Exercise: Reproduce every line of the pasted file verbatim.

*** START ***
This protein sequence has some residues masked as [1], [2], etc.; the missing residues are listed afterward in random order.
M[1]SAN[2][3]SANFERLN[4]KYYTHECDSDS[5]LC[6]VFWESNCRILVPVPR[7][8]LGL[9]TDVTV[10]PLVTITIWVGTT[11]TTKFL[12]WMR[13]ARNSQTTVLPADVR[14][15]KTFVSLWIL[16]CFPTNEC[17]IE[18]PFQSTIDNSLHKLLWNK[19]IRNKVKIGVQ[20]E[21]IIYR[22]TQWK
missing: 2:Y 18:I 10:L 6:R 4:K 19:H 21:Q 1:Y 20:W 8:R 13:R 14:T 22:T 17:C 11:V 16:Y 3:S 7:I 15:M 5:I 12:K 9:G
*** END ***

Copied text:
This protein sequence has some residues masked as [1], [2], etc.; the missing residues are listed afterward in random order.
M[1]SAN[2][3]SANFERLN[4]KYYTHECDSDS[5]LC[6]VFWESNCRILVPVPR[7][8]LGL[9]TDVTV[10]PLVTITIWVGTT[11]TTKFL[12]WMR[13]ARNSQTTVLPADVR[14][15]KTFVSLWIL[16]CFPTNEC[17]IE[18]PFQSTIDNSLHKLLWNK[19]IRNKVKIGVQ[20]E[21]IIYR[22]TQWK
missing: 2:Y 18:I 10:L 6:R 4:K 19:H 21:Q 1:Y 20:W 8:R 13:R 14:T 22:T 17:C 11:V 16:Y 3:S 7:I 15:M 5:I 12:K 9:G